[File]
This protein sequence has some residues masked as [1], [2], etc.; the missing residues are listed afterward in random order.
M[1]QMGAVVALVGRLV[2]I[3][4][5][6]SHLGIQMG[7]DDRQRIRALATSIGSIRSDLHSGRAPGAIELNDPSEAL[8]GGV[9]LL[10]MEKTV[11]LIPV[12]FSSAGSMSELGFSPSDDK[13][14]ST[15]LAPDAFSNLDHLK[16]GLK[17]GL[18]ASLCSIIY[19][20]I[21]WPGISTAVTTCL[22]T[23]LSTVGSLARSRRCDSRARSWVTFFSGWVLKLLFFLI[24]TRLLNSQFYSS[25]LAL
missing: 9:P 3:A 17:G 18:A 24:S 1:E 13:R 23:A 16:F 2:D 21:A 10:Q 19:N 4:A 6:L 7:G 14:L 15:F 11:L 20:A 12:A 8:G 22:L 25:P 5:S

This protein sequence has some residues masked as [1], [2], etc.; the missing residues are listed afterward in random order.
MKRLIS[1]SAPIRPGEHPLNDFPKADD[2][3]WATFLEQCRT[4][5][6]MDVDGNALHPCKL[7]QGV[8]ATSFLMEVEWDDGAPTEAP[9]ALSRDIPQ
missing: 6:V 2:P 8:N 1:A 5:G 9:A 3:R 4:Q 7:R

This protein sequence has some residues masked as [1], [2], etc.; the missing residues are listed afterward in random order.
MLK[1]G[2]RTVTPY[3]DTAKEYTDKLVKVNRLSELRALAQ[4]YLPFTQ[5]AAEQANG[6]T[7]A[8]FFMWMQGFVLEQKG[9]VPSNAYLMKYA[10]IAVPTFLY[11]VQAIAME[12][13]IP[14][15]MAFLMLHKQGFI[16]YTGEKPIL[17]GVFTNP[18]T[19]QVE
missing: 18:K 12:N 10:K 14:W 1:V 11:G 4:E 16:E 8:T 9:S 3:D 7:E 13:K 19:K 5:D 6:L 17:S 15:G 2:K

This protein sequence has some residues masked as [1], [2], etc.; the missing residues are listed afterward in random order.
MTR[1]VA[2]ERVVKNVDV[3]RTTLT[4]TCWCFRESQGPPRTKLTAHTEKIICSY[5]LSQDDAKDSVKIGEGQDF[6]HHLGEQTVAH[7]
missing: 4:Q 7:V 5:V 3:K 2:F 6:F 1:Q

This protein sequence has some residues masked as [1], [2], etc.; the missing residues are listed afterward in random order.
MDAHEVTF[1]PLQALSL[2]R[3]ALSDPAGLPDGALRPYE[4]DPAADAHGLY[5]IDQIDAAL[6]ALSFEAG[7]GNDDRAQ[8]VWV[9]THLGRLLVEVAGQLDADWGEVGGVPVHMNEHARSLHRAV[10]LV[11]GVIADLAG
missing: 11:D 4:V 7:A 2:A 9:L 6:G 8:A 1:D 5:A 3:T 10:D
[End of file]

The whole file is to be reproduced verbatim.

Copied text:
This protein sequence has some residues masked as [1], [2], etc.; the missing residues are listed afterward in random order.
M[1]QMGAVVALVGRLV[2]I[3][4][5][6]SHLGIQMG[7]DDRQRIRALATSIGSIRSDLHSGRAPGAIELNDPSEAL[8]GGV[9]LL[10]MEKTV[11]LIPV[12]FSSAGSMSELGFSPSDDK[13][14]ST[15]LAPDAFSNLDHLK[16]GLK[17]GL[18]ASLCSIIY[19][20]I[21]WPGISTAVTTCL[22]T[23]LSTVGSLARSRRCDSRARSWVTFFSGWVLKLLFFLI[24]TRLLNSQFYSS[25]LAL
missing: 9:P 3:A 17:G 18:A 24:S 1:E 13:R 23:A 16:F 2:D 21:A 10:Q 19:N 4:A 6:L 7:G 14:L 15:F 11:L 20:A 12:A 8:G 22:L 25:P 5:S

This protein sequence has some residues masked as [1], [2], etc.; the missing residues are listed afterward in random order.
MKRLIS[1]SAPIRPGEHPLNDFPKADD[2][3]WATFLEQCRT[4][5][6]MDVDGNALHPCKL[7]QGV[8]ATSFLMEVEWDDGAPTEAP[9]ALSRDIPQ
missing: 6:V 2:P 8:N 1:A 5:G 9:A 3:R 4:Q 7:R

This protein sequence has some residues masked as [1], [2], etc.; the missing residues are listed afterward in random order.
MLK[1]G[2]RTVTPY[3]DTAKEYTDKLVKVNRLSELRALAQ[4]YLPFTQ[5]AAEQANG[6]T[7]A[8]FFMWMQGFVLEQKG[9]VPSNAYLMKYA[10]IAVPTFLY[11]VQAIAME[12][13]IP[14][15]MAFLMLHKQGFI[16]YTGEKPIL[17]GVFTNP[18]T[19]QVE
missing: 18:K 12:N 10:K 14:W 1:V 11:G 4:E 16:E 8:T 9:S 3:D 7:E 13:K 19:K 5:D 6:L 17:S 15:G 2:K

This protein sequence has some residues masked as [1], [2], etc.; the missing residues are listed afterward in random order.
MTR[1]VA[2]ERVVKNVDV[3]RTTLT[4]TCWCFRESQGPPRTKLTAHTEKIICSY[5]LSQDDAKDSVKIGEGQDF[6]HHLGEQTVAH[7]
missing: 4:Q 7:V 5:V 3:K 2:F 6:F 1:Q

This protein sequence has some residues masked as [1], [2], etc.; the missing residues are listed afterward in random order.
MDAHEVTF[1]PLQALSL[2]R[3]ALSDPAGLPDGALRPYE[4]DPAADAHGLY[5]IDQIDAAL[6]ALSFEAG[7]GNDDRAQ[8]VWV[9]THLGRLLVEVAGQLDADWGEVGGVPVHMNEHARSLHRAV[10]LV[11]GVIADLAG
missing: 11:D 4:V 7:A 2:A 9:L 6:G 8:A 1:D 5:A 3:T 10:D